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Hydropower Energy Storage Capacity Dataset, Version 2

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Dataset Overview

The Hydropower Energy Storage Capacity (HESC) dataset catalogs characteristics that are relevant to evaluating reservoir storage and estimates of energy storage capacity based on varying levels of detail. Hydropower dams and reservoirs were included based on information from the National Inventory of Dams (NID; USACE, 2021) and Global Reservoir and Dam (GRanD v1.3), and Existing Hydropower Assets datasets. These data provide a foundation for understanding available resources at existing hydropower facilities and their potential to provide storage of energy and more flexible generation. Estimates of energy storage capacity include:

  • Level 1 – nominal energy storage capacity based on maximum storage capacities and hydraulic head
  • Level 2 – nominal energy storage capacity based on historical models or observations of reservoir volume and hydraulic head. These estimates are provided based on capacity from the entire historical period as well as monthly values.
  • Level 3 – modeled energy generation based on volume-elevation relationships, historical storage and observed/modeled inflows, and hydraulic capacity of turbines and calculated both as overall and on a monthly basis.
  • Level 4 – modeled energy generation incorporating information from Level 3 and operational constraints.

For facilities where installed capacity is known, there are also estimates for discharge duration (the length of time when a facility could provide generation at a given capacity).

Methodology used to collect and analyze the data

Data were acquired from the NID (USACE, 2021), GRanDv1.3 (Lehner et al., 2011, ), HydroLAKES (Messager et al., 2016), Existing Hydropower Assets (Johnson et al., 2022), USACE via the Duke Nicholas Institue Reservoir Data efforts (Patterson et al., 2018), USBR RISE, the “Hydropower reservoir data in the CONUS” dataset (Gao and Huilin, 2020) and ResOpsUS (Steyaert et al., 2022) datasets. The HILARRIv2 database of hydropower-hydrographic links was used to cross-walk between NID, GRanD, and HydroLAKES (obtaining inventoried volumes, dam height, and surface area characteristics). Statistics were derived for historical observed and modeled volumes/head records. The EHA (Johnson et al, 2022) dataset was used to obtain installed capacity, hydraulic capacity, and basic operational mode information.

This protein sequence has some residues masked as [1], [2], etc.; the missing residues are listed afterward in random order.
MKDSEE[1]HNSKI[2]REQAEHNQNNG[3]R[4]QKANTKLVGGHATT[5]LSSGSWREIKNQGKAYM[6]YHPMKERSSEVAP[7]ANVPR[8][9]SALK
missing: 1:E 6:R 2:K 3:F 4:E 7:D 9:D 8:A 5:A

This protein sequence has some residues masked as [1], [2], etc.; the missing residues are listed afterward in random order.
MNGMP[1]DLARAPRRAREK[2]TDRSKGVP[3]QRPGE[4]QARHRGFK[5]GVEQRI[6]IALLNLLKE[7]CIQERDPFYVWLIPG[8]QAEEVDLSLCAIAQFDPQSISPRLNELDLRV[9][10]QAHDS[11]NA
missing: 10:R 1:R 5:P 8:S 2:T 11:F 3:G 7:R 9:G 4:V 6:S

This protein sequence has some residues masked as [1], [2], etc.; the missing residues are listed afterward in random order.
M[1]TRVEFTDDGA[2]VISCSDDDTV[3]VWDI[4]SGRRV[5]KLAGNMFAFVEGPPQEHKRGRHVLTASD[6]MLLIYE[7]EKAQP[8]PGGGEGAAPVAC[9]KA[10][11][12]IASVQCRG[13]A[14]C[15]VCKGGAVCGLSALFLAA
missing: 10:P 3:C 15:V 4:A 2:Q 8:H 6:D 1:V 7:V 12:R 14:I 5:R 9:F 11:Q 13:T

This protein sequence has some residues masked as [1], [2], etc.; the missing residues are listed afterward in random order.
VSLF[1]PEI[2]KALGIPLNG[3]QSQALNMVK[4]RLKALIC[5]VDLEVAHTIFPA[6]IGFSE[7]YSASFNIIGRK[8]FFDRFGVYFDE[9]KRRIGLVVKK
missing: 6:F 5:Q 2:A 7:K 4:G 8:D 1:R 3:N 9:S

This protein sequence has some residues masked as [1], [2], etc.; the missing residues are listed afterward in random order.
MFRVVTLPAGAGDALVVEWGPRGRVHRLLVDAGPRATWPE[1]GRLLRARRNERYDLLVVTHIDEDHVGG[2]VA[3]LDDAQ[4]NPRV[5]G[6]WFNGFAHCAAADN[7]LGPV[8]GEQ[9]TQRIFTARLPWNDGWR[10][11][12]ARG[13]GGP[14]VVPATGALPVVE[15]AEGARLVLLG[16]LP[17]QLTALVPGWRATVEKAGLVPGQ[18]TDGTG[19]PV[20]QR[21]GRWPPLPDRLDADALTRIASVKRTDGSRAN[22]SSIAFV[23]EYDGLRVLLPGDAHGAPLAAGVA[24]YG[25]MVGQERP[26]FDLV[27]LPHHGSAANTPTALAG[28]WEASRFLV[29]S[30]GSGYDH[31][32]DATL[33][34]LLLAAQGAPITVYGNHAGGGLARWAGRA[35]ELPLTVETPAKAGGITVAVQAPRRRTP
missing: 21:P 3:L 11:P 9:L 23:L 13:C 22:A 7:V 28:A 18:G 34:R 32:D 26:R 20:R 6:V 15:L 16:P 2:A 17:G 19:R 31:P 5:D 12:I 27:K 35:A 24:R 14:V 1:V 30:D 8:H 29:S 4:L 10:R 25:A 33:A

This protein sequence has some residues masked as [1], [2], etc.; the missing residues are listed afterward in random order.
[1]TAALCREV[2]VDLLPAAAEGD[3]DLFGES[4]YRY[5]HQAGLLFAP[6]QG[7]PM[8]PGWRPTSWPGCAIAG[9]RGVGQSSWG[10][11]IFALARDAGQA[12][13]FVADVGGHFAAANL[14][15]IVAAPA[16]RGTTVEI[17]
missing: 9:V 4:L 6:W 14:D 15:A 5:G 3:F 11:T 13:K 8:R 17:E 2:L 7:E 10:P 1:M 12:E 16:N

Nominal energy storage was calculated using the basic equation:

E= (ρ×g×V×H)/(3.6×10^9)

where E is the energy storage in MWh, ρ is the density of water in kg/m3, V is the storage volume in m3, H is the hydraulic head in m, and 3.6×109 is a unit conversion factor to go from Joules to MWh.

  • For Level 1 estimates:
    • Inventory-reported volume and head were used. If the user would like to consider partial volume or efficiency, these can be incorporated by multiplying the estimate by a factor. For example, assuming 50% volume and 90% efficiency, following the method used in the IEA Special Hydropower Market Report (IEA, 2022), E is multiplied by 0.45. applying a scaling factor to the estimates).
    • These estimates are available for 2,116 dams in the US (including AK, HI, and PR). An additional 50 dams are included in the inventory but have no nominal energy storage estimates because some key information is missing.
  • For Level 2 estimates:
    • Historical volume and head were used.
    • These estimates are available for 233 dams, mostly larger, federally-owned facilities.